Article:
void setup() {
Serial.begin(9600);
myservo.attach(5);
pinMode(A0,INPUT);
}

void loop() {
// put your main code here, to run repeatedly:
int sensorValue = analogRead(A0);
myservo.write(map(sensorValue, 0, 1023, 0, 180)); // tell servo to go to position in variable ‘pos’
Serial.println(sensorValue);
delay(1);
}

 

 

 

 

Comparing sys.dm_db_index_physical_stats mode levels with Heap and Clustered Index

Create a table with some data

drop table t3
CREATE TABLE t3 (col1 int PRIMARY KEY, col2 varchar(500)) WITH(DATA_COMPRESSION = PAGE);
GO
--BEGIN TRAN
DECLARE @idx int = (select max(isnuLL(col1,0))+1 from t3);
WHILE @idx < 1000000
BEGIN
BEGIN TRAN
    INSERT INTO t3 (col1, col2) 
    VALUES (@idx+convert(int,rand() * 100), 
    REPLICATE ('a', 100) + CAST (@idx as varchar(10)) + REPLICATE ('a', 380))
    SET @idx = @idx + 1
	COMMIT
END
--COMMIT;
GO

 

Check Fragmentation using sys.dm_db_index_physical_stats

 

SELECT 'Limited' as Mode,page_count, compressed_page_count as cm_page_count,index_type_desc
,index_depth,index_level,avg_fragmentation_in_percent,record_count
,fragment_count,object_name(object_id) as Object_name
FROM sys.dm_db_index_physical_stats (db_id(),
object_id ('t3'), null, null, 'LIMITED');

SELECT 'Sampled' as Mode,page_count, compressed_page_count as cm_page_count
,index_type_desc,index_depth,index_level,avg_fragmentation_in_percent,record_count
,fragment_count,object_name(object_id) as Object_name
FROM sys.dm_db_index_physical_stats (db_id(),
object_id ('t3'), null, null, 'SAMPLED');

SELECT 'Detailed' as Mode,page_count, compressed_page_count as cm_page_count
,index_type_desc,index_depth,index_level,avg_fragmentation_in_percent,record_count
,fragment_count,object_name(object_id) as Object_name
FROM sys.dm_db_index_physical_stats (db_id(),
object_id ('t3'), null, null, 'DETAILED');

Fragmentation output

Mode: Limited

  • Only looks at leaf level pages
  • Checks the logical fragmentation at leaf level (Out of Order pages)/ out-of-order extents in the leaf pages of a heap
  • Doesn’t look into the actual pages.

Mode: Sampled

  • Only looks at leaf level pages
  • Checks the logical fragmentation at leaf level (Out of Order pages) out-of-order extents in the leaf pages of a heap
  • Scans a sample of leaf pages (10 % approximately)  it may randomly these pages.

Mode: Detailed

  • Does what limited mode normally do but scans every page in the index including the intermediate and root pages.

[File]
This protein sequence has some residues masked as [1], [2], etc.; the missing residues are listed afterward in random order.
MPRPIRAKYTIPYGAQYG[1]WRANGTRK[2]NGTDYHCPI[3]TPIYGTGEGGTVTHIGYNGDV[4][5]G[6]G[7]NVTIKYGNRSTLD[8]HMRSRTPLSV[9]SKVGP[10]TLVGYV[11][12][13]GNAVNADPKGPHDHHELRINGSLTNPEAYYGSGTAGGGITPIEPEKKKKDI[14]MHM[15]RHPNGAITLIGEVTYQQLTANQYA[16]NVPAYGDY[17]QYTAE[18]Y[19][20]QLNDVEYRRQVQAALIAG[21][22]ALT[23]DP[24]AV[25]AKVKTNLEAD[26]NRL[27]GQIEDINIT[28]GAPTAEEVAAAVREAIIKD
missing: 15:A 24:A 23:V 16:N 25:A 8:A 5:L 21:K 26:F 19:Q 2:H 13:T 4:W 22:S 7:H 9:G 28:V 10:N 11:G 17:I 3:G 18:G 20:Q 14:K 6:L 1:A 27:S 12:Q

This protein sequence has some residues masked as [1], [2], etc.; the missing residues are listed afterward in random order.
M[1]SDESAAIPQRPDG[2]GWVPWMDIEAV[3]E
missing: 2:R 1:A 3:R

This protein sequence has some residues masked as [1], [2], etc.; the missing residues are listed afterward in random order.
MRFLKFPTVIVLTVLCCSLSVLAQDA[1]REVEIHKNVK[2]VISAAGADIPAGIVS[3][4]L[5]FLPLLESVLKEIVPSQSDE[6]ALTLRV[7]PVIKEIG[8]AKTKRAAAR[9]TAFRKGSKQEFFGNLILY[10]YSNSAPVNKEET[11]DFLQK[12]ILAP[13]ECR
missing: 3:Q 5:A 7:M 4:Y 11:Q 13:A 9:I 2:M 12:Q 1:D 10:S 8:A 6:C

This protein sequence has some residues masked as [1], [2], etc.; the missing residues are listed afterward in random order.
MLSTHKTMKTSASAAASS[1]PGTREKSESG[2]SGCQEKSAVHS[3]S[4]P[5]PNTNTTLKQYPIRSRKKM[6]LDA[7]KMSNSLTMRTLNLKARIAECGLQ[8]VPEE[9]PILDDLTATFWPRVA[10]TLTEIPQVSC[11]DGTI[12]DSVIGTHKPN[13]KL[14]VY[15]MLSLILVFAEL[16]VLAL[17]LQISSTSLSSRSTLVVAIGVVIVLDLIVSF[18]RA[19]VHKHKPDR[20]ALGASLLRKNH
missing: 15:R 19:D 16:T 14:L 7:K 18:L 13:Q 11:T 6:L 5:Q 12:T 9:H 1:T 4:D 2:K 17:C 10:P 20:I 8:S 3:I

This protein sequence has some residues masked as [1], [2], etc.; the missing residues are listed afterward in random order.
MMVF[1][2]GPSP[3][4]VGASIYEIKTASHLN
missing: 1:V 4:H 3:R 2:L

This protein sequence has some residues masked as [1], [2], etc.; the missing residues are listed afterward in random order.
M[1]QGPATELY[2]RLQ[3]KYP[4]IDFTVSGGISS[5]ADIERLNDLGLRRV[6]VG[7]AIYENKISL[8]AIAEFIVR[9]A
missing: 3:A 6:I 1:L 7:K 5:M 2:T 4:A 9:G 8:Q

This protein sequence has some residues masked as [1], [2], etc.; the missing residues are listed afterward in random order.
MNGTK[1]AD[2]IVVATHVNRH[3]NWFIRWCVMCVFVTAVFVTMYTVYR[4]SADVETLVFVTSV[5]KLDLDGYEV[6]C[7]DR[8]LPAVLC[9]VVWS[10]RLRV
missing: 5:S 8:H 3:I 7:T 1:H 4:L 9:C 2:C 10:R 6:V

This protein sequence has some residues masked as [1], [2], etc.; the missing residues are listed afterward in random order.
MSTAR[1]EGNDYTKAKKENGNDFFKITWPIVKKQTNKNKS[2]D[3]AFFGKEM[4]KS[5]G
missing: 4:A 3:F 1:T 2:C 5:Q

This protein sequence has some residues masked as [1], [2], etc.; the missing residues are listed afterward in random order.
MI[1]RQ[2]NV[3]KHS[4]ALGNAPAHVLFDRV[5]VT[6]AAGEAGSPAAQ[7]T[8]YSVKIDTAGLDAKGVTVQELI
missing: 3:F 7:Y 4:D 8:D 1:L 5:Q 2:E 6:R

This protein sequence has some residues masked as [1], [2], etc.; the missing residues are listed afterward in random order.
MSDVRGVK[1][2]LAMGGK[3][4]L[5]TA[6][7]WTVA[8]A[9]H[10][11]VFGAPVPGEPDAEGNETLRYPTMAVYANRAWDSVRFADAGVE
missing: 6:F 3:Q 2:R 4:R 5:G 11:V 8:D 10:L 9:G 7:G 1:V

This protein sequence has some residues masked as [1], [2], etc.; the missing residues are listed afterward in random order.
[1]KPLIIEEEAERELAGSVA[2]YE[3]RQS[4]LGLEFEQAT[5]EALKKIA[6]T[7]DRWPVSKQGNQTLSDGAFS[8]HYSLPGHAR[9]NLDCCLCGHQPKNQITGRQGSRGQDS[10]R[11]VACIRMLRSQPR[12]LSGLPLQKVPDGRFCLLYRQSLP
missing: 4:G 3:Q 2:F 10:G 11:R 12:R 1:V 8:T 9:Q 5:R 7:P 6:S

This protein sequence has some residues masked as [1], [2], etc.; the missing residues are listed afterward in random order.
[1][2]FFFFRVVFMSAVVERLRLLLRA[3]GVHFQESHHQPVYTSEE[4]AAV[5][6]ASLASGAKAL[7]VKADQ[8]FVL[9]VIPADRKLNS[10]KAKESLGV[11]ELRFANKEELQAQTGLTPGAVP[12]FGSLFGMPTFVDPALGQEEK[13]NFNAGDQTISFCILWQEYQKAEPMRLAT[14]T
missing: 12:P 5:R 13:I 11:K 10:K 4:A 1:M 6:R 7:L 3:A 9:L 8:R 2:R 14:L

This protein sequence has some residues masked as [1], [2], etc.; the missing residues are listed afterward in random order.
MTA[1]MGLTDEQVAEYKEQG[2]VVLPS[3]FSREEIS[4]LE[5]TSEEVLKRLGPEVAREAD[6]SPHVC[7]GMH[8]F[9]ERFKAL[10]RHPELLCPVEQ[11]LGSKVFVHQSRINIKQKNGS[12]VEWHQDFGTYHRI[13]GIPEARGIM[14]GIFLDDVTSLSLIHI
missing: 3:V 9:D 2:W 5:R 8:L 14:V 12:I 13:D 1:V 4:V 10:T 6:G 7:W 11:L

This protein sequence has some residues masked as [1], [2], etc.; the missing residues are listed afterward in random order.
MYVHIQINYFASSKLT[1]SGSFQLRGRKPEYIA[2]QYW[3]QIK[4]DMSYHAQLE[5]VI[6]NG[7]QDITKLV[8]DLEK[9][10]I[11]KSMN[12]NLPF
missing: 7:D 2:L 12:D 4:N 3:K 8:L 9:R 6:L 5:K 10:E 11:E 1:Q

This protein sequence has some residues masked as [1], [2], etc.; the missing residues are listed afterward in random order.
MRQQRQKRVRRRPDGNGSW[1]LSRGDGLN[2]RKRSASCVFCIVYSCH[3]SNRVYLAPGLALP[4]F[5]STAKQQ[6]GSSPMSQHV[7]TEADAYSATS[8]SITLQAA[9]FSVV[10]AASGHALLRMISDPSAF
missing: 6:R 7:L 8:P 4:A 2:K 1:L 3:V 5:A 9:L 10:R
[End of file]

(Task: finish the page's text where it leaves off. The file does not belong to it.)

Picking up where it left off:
• Check the logical fragmentation at every level of Index (Out of Order pages)/ out-of-order extents in the leaf pages of a heap
  • Scans the entire index.

Detailed mode is more accurate than any other mode because it scans every page of the index but this  might create some performance bottle neck. It depends on where each of this mode can be used if an index with high fanout (index key length) which is directly proportional to the number of levels , it makes sense to check the fragmentation at intermediate levels using detailed mode at least once a week as part of Index Maint plan.

 

Terms : 

  •  Out of Order pages : An out-of-order page is a page for which the next physical page allocated to the index is not the page pointed to by the next-page pointer in the current leaf page.
  • Out-of-order extent: An out-of-order extent is one for which the extent that contains the current page for a heap is not physically the next extent after the extent that contains the previous page.

 

B-Tree Index Structure:

Heap:

Heap

Non Clustered or Clustered Index

Non Clustered or Clustered Index

 

 

Aurdino based led dimmer

Goal: Control the brightness of the led using Aurdino and a potentiometer.

We achieve this by reading output potentiometer using analogRead with output range between 0 to 1023 and convert this into analog signal between 0 to 255, to do this we use a map function to transform the values 0 to 1023 to 0 to 255 and write to a pwm pin no 5.

IMG_7144

Capture

 

Capture2

 

Snap

void setup() {
// put your setup code here, to run once:
Serial.begin(9600);
pinMode(5,OUTPUT);
pinMode(A0,INPUT);
}

void loop() {
// put your main code here, to run repeatedly:
int sensorValue = analogRead(A0);
int outputValue = map(sensorValue, 0, 1023, 0, 255);
//Write Output value to pwm pin 5
analogWrite(5,outputValue);
// print out the value you read:
Serial.println(sensorValue);
delay(1);
}